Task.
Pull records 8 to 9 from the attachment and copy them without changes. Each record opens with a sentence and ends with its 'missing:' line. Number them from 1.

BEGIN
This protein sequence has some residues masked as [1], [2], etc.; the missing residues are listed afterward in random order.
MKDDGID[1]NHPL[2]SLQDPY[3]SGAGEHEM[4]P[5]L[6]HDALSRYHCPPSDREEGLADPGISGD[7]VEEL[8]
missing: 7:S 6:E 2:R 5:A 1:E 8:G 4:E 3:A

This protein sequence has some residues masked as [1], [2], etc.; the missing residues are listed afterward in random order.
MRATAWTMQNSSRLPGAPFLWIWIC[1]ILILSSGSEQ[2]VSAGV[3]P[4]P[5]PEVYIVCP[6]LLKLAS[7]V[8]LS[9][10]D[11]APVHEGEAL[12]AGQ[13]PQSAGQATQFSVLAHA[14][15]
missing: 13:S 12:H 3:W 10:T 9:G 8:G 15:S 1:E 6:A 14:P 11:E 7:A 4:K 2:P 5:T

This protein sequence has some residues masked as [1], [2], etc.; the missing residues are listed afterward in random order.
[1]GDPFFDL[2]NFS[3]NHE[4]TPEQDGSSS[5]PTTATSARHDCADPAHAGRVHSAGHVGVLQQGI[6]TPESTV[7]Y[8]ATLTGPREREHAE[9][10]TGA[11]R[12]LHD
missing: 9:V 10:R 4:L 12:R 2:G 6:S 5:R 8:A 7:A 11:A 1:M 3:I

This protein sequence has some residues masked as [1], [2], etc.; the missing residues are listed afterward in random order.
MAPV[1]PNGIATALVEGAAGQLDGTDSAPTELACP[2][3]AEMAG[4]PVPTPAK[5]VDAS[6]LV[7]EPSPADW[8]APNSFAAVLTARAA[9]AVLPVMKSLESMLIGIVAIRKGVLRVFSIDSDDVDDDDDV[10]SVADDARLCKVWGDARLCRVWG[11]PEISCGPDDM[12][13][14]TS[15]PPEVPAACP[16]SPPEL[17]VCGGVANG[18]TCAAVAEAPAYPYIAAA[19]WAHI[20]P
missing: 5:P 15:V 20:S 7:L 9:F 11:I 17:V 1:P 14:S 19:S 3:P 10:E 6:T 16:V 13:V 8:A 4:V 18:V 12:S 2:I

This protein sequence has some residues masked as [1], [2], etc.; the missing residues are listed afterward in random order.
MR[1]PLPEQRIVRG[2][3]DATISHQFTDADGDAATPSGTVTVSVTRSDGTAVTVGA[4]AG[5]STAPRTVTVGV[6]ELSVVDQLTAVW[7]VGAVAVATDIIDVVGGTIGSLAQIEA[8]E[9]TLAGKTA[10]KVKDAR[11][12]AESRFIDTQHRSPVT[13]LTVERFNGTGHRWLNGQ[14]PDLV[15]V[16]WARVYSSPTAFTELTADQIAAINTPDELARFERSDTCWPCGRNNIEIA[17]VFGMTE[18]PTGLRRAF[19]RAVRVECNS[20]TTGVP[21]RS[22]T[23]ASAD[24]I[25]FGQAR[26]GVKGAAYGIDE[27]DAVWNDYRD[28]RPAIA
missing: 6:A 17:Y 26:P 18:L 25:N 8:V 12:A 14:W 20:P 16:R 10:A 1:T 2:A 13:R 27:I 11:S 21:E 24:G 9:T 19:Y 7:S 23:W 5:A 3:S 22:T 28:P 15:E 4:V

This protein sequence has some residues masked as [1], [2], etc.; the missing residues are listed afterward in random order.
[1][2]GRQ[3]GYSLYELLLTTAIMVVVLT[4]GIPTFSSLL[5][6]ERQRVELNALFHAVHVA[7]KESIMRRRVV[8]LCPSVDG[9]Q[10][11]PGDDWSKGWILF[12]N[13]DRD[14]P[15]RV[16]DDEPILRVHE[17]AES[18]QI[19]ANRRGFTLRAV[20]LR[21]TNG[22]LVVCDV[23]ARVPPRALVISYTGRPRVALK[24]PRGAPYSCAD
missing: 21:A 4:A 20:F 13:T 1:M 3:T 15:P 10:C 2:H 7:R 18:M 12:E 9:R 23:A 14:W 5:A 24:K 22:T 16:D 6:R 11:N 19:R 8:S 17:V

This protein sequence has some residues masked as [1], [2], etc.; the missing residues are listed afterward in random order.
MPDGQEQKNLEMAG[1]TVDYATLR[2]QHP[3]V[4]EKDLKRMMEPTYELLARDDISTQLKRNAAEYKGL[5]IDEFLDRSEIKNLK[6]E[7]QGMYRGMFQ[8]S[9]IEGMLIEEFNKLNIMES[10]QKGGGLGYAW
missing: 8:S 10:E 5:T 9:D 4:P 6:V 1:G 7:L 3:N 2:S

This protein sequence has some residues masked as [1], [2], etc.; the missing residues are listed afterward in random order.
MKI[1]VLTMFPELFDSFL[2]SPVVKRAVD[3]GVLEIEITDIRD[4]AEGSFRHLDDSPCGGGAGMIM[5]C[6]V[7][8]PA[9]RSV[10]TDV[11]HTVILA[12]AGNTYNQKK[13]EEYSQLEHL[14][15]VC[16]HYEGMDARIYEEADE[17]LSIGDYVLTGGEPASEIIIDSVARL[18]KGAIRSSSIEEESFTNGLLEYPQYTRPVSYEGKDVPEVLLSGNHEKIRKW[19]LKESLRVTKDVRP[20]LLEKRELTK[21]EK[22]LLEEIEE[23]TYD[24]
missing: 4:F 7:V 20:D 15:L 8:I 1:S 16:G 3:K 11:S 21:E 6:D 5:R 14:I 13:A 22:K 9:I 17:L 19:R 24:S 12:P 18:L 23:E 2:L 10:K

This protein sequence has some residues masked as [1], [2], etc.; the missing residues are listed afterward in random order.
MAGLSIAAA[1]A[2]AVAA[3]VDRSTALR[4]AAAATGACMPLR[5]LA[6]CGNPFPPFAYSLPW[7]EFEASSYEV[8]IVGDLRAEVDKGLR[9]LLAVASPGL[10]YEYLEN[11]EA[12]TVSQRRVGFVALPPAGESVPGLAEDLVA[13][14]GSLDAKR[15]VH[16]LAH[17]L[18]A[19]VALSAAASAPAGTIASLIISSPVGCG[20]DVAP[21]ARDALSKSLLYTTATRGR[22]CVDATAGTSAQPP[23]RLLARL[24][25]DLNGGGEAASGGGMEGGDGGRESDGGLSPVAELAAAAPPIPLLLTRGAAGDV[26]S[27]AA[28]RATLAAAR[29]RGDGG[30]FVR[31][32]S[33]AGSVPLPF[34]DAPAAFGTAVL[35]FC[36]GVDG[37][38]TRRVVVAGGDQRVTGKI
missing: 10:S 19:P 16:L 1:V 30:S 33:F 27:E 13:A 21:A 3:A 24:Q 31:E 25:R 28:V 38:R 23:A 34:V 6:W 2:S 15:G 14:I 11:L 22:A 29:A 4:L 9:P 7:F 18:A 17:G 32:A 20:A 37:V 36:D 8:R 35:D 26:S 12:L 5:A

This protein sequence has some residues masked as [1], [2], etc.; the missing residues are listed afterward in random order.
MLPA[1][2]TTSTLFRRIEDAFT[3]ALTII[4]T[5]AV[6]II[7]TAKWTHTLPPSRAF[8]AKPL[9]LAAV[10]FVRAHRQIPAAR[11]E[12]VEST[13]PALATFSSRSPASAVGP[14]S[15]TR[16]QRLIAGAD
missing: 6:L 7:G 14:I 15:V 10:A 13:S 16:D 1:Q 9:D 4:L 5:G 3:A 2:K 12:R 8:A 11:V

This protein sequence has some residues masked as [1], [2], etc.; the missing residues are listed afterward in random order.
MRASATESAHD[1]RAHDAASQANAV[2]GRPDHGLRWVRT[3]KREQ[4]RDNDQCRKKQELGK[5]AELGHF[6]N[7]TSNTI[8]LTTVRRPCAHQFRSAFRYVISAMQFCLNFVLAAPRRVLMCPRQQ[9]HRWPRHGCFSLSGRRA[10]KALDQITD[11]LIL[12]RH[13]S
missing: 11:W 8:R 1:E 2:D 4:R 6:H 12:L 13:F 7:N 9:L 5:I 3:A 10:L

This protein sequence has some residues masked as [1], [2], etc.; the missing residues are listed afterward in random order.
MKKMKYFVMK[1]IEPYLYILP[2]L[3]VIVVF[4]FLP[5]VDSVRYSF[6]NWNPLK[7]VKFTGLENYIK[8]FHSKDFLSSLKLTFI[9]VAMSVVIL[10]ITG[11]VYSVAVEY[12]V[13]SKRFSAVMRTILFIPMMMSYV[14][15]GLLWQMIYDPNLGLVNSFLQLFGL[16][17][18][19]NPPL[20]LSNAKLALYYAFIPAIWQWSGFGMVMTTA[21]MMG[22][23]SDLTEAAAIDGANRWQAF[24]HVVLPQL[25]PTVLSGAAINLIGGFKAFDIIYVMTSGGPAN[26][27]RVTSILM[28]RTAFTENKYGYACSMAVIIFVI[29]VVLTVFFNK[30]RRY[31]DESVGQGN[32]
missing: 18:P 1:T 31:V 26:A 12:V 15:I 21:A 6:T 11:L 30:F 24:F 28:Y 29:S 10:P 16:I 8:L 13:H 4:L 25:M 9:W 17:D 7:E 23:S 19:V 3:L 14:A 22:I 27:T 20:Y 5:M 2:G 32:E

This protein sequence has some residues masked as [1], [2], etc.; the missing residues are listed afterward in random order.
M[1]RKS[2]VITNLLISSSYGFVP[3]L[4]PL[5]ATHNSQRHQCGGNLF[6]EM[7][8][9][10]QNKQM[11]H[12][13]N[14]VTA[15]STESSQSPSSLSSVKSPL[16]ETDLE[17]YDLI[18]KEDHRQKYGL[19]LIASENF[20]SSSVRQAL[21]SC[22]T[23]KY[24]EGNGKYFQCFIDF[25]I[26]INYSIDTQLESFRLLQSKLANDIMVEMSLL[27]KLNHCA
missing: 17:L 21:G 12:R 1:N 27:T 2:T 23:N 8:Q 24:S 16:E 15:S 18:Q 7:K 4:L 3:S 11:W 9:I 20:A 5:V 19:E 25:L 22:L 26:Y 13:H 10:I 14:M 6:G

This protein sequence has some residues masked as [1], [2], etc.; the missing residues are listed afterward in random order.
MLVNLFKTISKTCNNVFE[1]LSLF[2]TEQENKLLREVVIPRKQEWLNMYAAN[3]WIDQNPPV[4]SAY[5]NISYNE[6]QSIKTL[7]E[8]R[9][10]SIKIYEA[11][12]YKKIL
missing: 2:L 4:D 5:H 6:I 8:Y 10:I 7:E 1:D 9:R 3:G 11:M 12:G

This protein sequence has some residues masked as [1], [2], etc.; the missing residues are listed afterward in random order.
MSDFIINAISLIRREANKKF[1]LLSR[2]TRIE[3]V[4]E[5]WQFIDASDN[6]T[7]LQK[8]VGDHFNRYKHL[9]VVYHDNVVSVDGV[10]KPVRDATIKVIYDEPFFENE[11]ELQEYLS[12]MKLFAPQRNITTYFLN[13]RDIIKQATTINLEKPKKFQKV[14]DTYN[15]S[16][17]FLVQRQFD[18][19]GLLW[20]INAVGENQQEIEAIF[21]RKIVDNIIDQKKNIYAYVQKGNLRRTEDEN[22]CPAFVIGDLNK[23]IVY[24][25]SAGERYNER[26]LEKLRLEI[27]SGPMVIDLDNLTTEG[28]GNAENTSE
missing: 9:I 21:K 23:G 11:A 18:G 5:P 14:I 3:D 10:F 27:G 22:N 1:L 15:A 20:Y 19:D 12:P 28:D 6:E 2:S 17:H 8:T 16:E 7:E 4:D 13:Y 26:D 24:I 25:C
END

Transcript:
This protein sequence has some residues masked as [1], [2], etc.; the missing residues are listed afterward in random order.
MKI[1]VLTMFPELFDSFL[2]SPVVKRAVD[3]GVLEIEITDIRD[4]AEGSFRHLDDSPCGGGAGMIM[5]C[6]V[7][8]PA[9]RSV[10]TDV[11]HTVILA[12]AGNTYNQKK[13]EEYSQLEHL[14][15]VC[16]HYEGMDARIYEEADE[17]LSIGDYVLTGGEPASEIIIDSVARL[18]KGAIRSSSIEEESFTNGLLEYPQYTRPVSYEGKDVPEVLLSGNHEKIRKW[19]LKESLRVTKDVRP[20]LLEKRELTK[21]EK[22]LLEEIEE[23]TYD[24]
missing: 4:F 7:V 20:D 15:L 8:I 1:S 16:G 3:K 11:S 21:E 6:D 5:R 14:I 13:A 22:K 9:I 17:L 19:R 24:S 12:P 18:L 23:E 2:L 10:K

This protein sequence has some residues masked as [1], [2], etc.; the missing residues are listed afterward in random order.
MAGLSIAAA[1]A[2]AVAA[3]VDRSTALR[4]AAAATGACMPLR[5]LA[6]CGNPFPPFAYSLPW[7]EFEASSYEV[8]IVGDLRAEVDKGLR[9]LLAVASPGL[10]YEYLEN[11]EA[12]TVSQRRVGFVALPPAGESVPGLAEDLVA[13][14]GSLDAKR[15]VH[16]LAH[17]L[18]A[19]VALSAAASAPAGTIASLIISSPVGCG[20]DVAP[21]ARDALSKSLLYTTATRGR[22]CVDATAGTSAQPP[23]RLLARL[24][25]DLNGGGEAASGGGMEGGDGGRESDGGLSPVAELAAAAPPIPLLLTRGAAGDV[26]S[27]AA[28]RATLAAAR[29]RGDGG[30]FVR[31][32]S[33]AGSVPLPF[34]DAPAAFGTAVL[35]FC[36]GVDG[37][38]TRRVVVAGGDQRVTGKI
missing: 10:S 19:P 16:L 1:V 30:S 33:F 27:E 13:A 21:A 3:A 24:Q 31:E 25:R 28:V 38:R 23:A 34:V 6:W 2:S 15:G 14:I 11:L 22:A 29:A 4:L 9:P 7:F 18:A 17:G 32:A 20:A 37:V 36:D 8:R 35:D 26:S 12:L 5:A